The Silverman Uncertainty Principle:
You can’t measure your word-of-mouth campaign with a conventional control group design, because the purpose of word of mouth is to set off a chain reaction of second-order word of mouth that reaches everyone quickly. In experimental design, it is called “contaminating the control group.” You can’t use a pre/post design because you can’t control for the other variables without a control group, which you can’t use. Also, the second order effects are much more powerful than the initial exposures. Your boss is going to hit the roof over this.
The Problem with Word-of-mouth Measurement
Word of mouth is the only marketing method that can’t be measured accurately. Even more disturbing is that the more effective the program, the more likely any attempted measurement is going to be invalid. That’s a serious problem, because most companies now require that you show a substantial return on investment (ROI) for any marketing method you use.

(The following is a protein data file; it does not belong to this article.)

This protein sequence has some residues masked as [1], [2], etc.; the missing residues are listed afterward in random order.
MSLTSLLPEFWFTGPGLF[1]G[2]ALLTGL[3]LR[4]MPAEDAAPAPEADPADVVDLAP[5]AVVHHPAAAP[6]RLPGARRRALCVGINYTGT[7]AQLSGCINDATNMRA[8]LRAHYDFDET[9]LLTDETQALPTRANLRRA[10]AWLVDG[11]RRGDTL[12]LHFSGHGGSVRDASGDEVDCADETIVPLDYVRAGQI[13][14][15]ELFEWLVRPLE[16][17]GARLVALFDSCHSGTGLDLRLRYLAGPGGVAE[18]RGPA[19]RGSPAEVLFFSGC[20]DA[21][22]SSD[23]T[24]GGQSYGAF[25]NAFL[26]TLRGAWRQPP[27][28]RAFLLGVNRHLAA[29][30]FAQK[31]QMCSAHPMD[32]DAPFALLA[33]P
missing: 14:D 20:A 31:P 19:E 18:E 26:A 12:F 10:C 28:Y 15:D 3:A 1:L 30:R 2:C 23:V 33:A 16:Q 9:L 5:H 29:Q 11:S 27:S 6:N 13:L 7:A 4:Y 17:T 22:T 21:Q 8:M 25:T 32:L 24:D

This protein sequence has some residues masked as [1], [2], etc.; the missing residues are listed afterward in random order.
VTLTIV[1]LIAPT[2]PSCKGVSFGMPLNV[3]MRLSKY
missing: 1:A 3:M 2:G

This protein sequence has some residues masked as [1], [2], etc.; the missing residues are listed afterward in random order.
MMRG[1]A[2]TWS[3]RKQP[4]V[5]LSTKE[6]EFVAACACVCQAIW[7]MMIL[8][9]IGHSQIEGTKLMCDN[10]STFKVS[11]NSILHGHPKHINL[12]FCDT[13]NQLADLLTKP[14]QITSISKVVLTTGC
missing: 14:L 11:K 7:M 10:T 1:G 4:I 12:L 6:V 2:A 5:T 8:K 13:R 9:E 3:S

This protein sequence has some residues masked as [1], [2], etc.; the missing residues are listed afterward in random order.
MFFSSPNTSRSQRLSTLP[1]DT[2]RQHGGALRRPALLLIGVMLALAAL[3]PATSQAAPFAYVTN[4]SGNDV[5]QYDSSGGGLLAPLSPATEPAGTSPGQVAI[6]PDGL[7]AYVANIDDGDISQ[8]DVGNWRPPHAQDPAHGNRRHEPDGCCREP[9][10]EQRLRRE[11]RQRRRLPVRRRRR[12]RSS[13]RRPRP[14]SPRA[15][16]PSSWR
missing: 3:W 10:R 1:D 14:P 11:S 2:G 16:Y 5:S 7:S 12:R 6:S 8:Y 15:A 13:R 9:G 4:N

Don’t get me wrong. You can plot the number of mentions of your product on the social media when compared to your competition, but that’s not the same as measuring the bottom-line effectiveness of a particular word-of-mouth campaign. That campaign isn’t the only thing that’s happening in the world. You can’t use a control-group design, for instance, to measure the purchases of people who attended your Webinar. The major effects may be on friends of friends. In most cases, that can’t be tracked back to its source.
This lack of measurability goes contrary to common sense. Everything else is measurable, so it seems obvious that word of mouth must be measurable.
More to come on this, but I welcome your comments.